How to do it? The first sentence must be short and interesting and make them want to read the second sentence. The second sentence should make them want to read the third, and so on. But one thing’s for sure. It’s almost impossible to write “slippery slide” content without delivering real value.
The goal of the sixth element, the call to action, is to get your audience to act. It’s this step that can bring value back to you, but first you have to nail the first five elements.
Sound like a lot of work? Sure is, but it’s worth it.
By delivering real value, you can get value back.
How to deliver value in a blog post
Here are 11 tips for writing a great blog post that gets read, delivers value, and motivates readers to act.
- Know your audience.
Determine the topic of your blog post. It should be specific enough to have a defined audience.
Ask yourself, what’s their question? What’s their problem? Reaching everyone is impossible so don’t even try. Know your audience and talk to them.
2. Research keywords.
Research relevant keywords to optimize your post for search engines. Make a list. Consider using Google Keyword Planner.
Pro tip: By exploring forums like Reddit you can see what people in your demographic are talking about. Keyworddit helps you find top keywords by subreddit and includes forum links for each keyword.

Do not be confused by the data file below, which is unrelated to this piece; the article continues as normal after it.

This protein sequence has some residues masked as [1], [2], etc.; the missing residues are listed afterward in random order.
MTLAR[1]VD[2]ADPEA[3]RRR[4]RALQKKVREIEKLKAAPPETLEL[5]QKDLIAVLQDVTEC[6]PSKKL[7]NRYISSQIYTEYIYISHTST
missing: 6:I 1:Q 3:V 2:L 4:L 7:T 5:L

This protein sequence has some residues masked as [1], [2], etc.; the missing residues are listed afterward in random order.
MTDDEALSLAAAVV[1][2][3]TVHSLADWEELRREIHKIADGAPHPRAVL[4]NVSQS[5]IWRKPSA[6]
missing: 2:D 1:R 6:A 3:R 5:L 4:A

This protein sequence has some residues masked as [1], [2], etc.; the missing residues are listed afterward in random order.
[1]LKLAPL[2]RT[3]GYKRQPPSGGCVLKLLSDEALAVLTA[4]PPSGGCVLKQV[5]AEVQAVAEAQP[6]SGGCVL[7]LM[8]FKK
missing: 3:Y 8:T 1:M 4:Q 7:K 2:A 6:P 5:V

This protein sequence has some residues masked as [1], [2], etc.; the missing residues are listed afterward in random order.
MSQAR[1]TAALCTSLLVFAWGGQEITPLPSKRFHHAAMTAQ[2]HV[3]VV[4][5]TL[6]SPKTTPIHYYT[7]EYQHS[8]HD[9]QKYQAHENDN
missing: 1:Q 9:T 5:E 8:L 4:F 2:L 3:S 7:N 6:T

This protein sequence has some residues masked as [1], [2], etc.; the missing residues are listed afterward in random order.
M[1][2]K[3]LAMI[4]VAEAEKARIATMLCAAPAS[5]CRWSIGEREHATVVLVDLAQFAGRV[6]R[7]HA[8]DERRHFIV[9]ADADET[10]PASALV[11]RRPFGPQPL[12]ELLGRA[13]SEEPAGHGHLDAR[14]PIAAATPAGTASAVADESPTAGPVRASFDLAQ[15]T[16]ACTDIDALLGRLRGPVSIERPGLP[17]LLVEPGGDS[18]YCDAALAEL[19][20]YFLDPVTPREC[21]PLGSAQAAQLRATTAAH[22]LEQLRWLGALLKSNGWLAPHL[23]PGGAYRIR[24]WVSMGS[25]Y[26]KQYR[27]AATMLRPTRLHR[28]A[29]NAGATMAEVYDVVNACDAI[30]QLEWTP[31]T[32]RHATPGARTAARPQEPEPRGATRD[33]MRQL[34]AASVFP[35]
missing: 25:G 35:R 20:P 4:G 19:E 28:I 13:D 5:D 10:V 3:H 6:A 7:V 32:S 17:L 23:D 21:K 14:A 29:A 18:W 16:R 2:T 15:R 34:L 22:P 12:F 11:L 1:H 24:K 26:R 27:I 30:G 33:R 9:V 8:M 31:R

3. Read topical posts.
To get a feel for writing style, read other topical blog posts that seem to have the same audience as you.
4. Become an expert.
People trust experts, so be one. Research the topic thoroughly to become an expert. It’s hard to deliver real value if you aren’t well informed.
Hubspot and Copyhackers do this super well. Subscribe to the Copyhackers newsletter to find out for yourself. Do almost any marketing related Google search and you’ll find a valuable Hubspot article on the first page of results.
5. Follow the 80/20 rule.
Eighty percent of your content should be interesting and informative. In short, it should deliver value. The other 20% can talk about your product or service. In my opinion, 90/10 might be an even better ratio starting out.
You can include one or two brief calls to action (CTA) throughout the article, but the majority of self talk should be at the end. And please, please, make the transition natural. If your product or service actually delivers value, it should be easy to transition naturally into the added value your brand provides.
6. Use section headers.
Use section headers, bullet points, and other text elements to make your blog post more readable. A wall of text with no foreseeable breaks is off putting to all audiences.
7. Incorporate keywords.
Incorporate the strongest keywords into your content, but don’t keyword stuff. Even with keywords included, the post should flow and read naturally.